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Massachusetts Increases Minimum Wage




by:
David P. Mason
Ogletree, Deakins, Nash, Smoak & Stewart, P.C. - Boston Office

 
July 2, 2014

Previously published on June 27, 2014

On June 26, 2014, Massachusetts Governor Deval Patrick signed into law legislation that will significantly increase the state’s minimum wage for hourly and tipped workers over the next three years. The current Massachusetts minimum wage of $8.00 per hour will increase to $11.00 per hour by the start of 2017 in three, graduated steps: (1) $9.00 per hour as of January 1, 2015; (2) $10.00 per hour as of January 1, 2016; and (3) $11.00 per hour as of January 1, 2017. This 38 percent increase puts Massachusetts on pace to well exceed President Obama’s announced goal of a federal minimum wage of $10.10 per hour. The $11.00 per hour rate would be one of the highest minimum wage rates in the United States, based on current scheduled state wage increases, exceeded only by the District of Columbia and certain municipalities.

The new law will also increase the minimum wage for tipped hourly workers by 43 percent in total. Specifically, the law calls for the tipped minimum wage to increase from $2.63 per hour to $3.75 per hour by 2017, also in three steps: (1) $3.00 per hour as of January 1, 2015; (2) $3.35 per hour as of January 1, 2016; and (3) $3.75 per hour as of January 1, 2017.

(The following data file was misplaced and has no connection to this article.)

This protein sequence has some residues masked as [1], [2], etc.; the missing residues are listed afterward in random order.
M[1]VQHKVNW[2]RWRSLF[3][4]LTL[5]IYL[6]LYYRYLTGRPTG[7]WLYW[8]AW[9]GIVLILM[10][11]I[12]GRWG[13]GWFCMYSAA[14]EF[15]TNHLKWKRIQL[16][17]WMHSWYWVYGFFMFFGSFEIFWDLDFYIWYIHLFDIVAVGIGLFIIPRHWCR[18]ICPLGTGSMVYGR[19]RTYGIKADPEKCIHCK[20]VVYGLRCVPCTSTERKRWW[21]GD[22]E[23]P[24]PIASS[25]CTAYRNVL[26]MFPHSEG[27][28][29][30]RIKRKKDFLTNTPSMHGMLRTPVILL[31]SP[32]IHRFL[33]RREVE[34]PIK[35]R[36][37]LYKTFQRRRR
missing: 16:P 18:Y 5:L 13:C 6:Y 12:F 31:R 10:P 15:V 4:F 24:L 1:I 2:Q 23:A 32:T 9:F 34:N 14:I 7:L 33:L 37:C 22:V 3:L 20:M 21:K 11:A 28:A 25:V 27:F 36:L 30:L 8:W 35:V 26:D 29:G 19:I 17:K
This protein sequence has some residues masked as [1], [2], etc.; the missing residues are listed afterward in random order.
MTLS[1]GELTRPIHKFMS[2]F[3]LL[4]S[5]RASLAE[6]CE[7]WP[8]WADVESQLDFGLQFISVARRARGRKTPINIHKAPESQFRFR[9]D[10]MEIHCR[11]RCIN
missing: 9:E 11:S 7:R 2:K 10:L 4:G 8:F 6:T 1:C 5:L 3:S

The law also includes reforms to the Massachusetts unemployment insurance system that aim to stabilize unemployment insurance premium rates for businesses and prevent those rates from spiking. The new rate structure is also designed to provide lower rates for employers with less employee turnover.

Employers with Massachusetts employees who are paid tipped wages or hourly at the minimum wage should begin preparing now for the annual increases that begin on January 1, 2015.



 

The views expressed in this document are solely the views of the author and not Martindale-Hubbell. This document is intended for informational purposes only and is not legal advice or a substitute for consultation with a licensed legal professional in a particular case or circumstance.
 

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Author
 
David P. Mason
Practice Area
 
Labor & Employment
 
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